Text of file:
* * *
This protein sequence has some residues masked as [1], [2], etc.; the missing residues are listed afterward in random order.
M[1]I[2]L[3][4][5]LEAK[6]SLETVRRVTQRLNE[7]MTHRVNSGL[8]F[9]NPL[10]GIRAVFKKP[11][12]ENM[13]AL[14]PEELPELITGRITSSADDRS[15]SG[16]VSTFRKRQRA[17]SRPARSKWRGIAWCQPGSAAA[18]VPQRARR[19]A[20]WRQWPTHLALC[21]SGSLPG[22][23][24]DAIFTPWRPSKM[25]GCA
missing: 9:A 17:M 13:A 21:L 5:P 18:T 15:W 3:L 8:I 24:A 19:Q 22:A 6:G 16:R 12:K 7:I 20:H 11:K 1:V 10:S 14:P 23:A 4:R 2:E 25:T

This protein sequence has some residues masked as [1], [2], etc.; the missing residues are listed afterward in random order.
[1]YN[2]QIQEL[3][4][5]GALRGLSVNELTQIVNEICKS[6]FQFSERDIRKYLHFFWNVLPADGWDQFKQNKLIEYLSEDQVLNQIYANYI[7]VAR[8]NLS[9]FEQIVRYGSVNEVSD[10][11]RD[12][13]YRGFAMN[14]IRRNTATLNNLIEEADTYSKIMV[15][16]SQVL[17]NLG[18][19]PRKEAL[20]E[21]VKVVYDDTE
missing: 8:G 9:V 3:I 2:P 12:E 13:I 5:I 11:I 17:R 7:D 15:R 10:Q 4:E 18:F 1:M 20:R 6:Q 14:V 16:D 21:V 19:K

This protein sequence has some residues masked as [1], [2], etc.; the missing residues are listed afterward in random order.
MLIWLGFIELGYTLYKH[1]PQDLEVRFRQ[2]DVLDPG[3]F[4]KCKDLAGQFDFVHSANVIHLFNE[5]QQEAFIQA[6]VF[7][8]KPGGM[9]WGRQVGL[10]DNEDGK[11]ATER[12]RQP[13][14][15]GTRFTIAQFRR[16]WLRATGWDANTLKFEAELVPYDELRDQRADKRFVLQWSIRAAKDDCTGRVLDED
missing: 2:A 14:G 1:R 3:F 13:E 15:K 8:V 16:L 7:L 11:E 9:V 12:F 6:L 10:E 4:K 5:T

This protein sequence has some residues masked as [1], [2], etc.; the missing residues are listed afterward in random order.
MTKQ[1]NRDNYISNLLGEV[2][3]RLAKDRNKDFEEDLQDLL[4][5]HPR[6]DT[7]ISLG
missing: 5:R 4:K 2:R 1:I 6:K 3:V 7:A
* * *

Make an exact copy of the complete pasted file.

This protein sequence has some residues masked as [1], [2], etc.; the missing residues are listed afterward in random order.
M[1]I[2]L[3][4][5]LEAK[6]SLETVRRVTQRLNE[7]MTHRVNSGL[8]F[9]NPL[10]GIRAVFKKP[11][12]ENM[13]AL[14]PEELPELITGRITSSADDRS[15]SG[16]VSTFRKRQRA[17]SRPARSKWRGIAWCQPGSAAA[18]VPQRARR[19]A[20]WRQWPTHLALC[21]SGSLPG[22][23][24]DAIFTPWRPSKM[25]GCA
missing: 9:A 17:M 13:A 21:L 5:P 18:T 15:W 3:L 8:I 24:A 19:Q 22:A 6:G 16:R 12:K 7:I 20:H 11:K 1:V 10:S 14:P 23:A 4:R 2:E 25:T

This protein sequence has some residues masked as [1], [2], etc.; the missing residues are listed afterward in random order.
[1]YN[2]QIQEL[3][4][5]GALRGLSVNELTQIVNEICKS[6]FQFSERDIRKYLHFFWNVLPADGWDQFKQNKLIEYLSEDQVLNQIYANYI[7]VAR[8]NLS[9]FEQIVRYGSVNEVSD[10][11]RD[12][13]YRGFAMN[14]IRRNTATLNNLIEEADTYSKIMV[15][16]SQVL[17]NLG[18][19]PRKEAL[20]E[21]VKVVYDDTE
missing: 8:G 9:V 3:I 2:P 12:E 13:I 5:I 11:I 17:R 7:D 15:R 10:Q 4:E 18:F 1:M 20:R 6:Q 14:V 16:D 21:V 19:K

This protein sequence has some residues masked as [1], [2], etc.; the missing residues are listed afterward in random order.
MLIWLGFIELGYTLYKH[1]PQDLEVRFRQ[2]DVLDPG[3]F[4]KCKDLAGQFDFVHSANVIHLFNE[5]QQEAFIQA[6]VF[7][8]KPGGM[9]WGRQVGL[10]DNEDGK[11]ATER[12]RQP[13][14][15]GTRFTIAQFRR[16]WLRATGWDANTLKFEAELVPYDELRDQRADKRFVLQWSIRAAKDDCTGRVLDED
missing: 2:A 14:G 1:R 3:F 13:E 15:K 8:V 16:L 7:L 11:E 9:V 12:F 6:L 10:E 4:K 5:T

This protein sequence has some residues masked as [1], [2], etc.; the missing residues are listed afterward in random order.
MTKQ[1]NRDNYISNLLGEV[2][3]RLAKDRNKDFEEDLQDLL[4][5]HPR[6]DT[7]ISLG
missing: 5:R 4:K 2:R 1:I 6:K 3:V 7:A